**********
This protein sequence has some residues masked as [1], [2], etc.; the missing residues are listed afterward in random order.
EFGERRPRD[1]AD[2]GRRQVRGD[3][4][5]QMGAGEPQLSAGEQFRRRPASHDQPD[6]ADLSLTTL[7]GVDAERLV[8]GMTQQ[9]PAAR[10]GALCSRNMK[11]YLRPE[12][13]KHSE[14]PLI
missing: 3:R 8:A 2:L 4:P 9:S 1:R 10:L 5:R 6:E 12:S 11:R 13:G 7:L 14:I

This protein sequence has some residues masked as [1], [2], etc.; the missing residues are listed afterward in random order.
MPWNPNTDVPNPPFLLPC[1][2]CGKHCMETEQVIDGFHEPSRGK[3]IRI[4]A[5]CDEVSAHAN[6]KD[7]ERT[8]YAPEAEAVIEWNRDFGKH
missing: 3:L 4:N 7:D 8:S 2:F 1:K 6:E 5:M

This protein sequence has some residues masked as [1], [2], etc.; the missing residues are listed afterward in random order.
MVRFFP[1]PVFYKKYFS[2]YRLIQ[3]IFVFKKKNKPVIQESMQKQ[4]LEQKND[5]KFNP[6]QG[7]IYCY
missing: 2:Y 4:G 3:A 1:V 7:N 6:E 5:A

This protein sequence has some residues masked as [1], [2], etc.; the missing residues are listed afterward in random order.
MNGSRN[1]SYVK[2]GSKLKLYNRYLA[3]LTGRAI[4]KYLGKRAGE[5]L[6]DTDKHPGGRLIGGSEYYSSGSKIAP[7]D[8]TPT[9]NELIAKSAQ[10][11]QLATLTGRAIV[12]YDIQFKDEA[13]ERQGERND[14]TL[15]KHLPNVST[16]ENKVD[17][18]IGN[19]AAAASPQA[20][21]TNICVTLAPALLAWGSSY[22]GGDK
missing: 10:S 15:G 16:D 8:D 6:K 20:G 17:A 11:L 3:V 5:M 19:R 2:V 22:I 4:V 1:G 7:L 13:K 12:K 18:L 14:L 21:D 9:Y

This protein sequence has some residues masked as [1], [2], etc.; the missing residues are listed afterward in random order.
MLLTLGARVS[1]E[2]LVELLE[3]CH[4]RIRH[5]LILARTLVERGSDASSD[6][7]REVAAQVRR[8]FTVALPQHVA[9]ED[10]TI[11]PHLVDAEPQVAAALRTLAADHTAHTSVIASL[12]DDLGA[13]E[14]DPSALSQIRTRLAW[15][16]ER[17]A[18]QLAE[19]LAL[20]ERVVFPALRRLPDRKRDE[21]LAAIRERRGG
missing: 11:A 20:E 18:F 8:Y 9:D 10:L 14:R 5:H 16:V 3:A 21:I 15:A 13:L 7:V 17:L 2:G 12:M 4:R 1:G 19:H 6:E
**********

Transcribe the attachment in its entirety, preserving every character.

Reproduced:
This protein sequence has some residues masked as [1], [2], etc.; the missing residues are listed afterward in random order.
EFGERRPRD[1]AD[2]GRRQVRGD[3][4][5]QMGAGEPQLSAGEQFRRRPASHDQPD[6]ADLSLTTL[7]GVDAERLV[8]GMTQQ[9]PAAR[10]GALCSRNMK[11]YLRPE[12][13]KHSE[14]PLI
missing: 3:R 8:A 2:L 4:P 9:S 1:R 10:L 5:R 6:E 12:S 11:R 13:G 7:L 14:I

This protein sequence has some residues masked as [1], [2], etc.; the missing residues are listed afterward in random order.
MPWNPNTDVPNPPFLLPC[1][2]CGKHCMETEQVIDGFHEPSRGK[3]IRI[4]A[5]CDEVSAHAN[6]KD[7]ERT[8]YAPEAEAVIEWNRDFGKH
missing: 3:L 4:N 7:D 8:S 2:F 1:K 6:E 5:M

This protein sequence has some residues masked as [1], [2], etc.; the missing residues are listed afterward in random order.
MVRFFP[1]PVFYKKYFS[2]YRLIQ[3]IFVFKKKNKPVIQESMQKQ[4]LEQKND[5]KFNP[6]QG[7]IYCY
missing: 2:Y 4:G 3:A 1:V 7:N 6:E 5:A

This protein sequence has some residues masked as [1], [2], etc.; the missing residues are listed afterward in random order.
MNGSRN[1]SYVK[2]GSKLKLYNRYLA[3]LTGRAI[4]KYLGKRAGE[5]L[6]DTDKHPGGRLIGGSEYYSSGSKIAP[7]D[8]TPT[9]NELIAKSAQ[10][11]QLATLTGRAIV[12]YDIQFKDEA[13]ERQGERND[14]TL[15]KHLPNVST[16]ENKVD[17][18]IGN[19]AAAASPQA[20][21]TNICVTLAPALLAWGSSY[22]GGDK
missing: 10:S 15:G 16:D 8:D 6:K 20:G 17:A 11:L 3:V 5:M 19:R 2:V 22:I 4:V 1:G 7:L 13:K 12:K 18:L 14:L 21:D 9:Y

This protein sequence has some residues masked as [1], [2], etc.; the missing residues are listed afterward in random order.
MLLTLGARVS[1]E[2]LVELLE[3]CH[4]RIRH[5]LILARTLVERGSDASSD[6][7]REVAAQVRR[8]FTVALPQHVA[9]ED[10]TI[11]PHLVDAEPQVAAALRTLAADHTAHTSVIASL[12]DDLGA[13]E[14]DPSALSQIRTRLAW[15][16]ER[17]A[18]QLAE[19]LAL[20]ERVVFPALRRLPDRKRDE[21]LAAIRERRGG
missing: 11:A 20:E 18:F 8:Y 9:D 10:L 14:R 5:H 16:V 3:A 21:I 15:A 13:L 7:V 17:L 2:G 12:M 4:R 1:G 19:H 6:E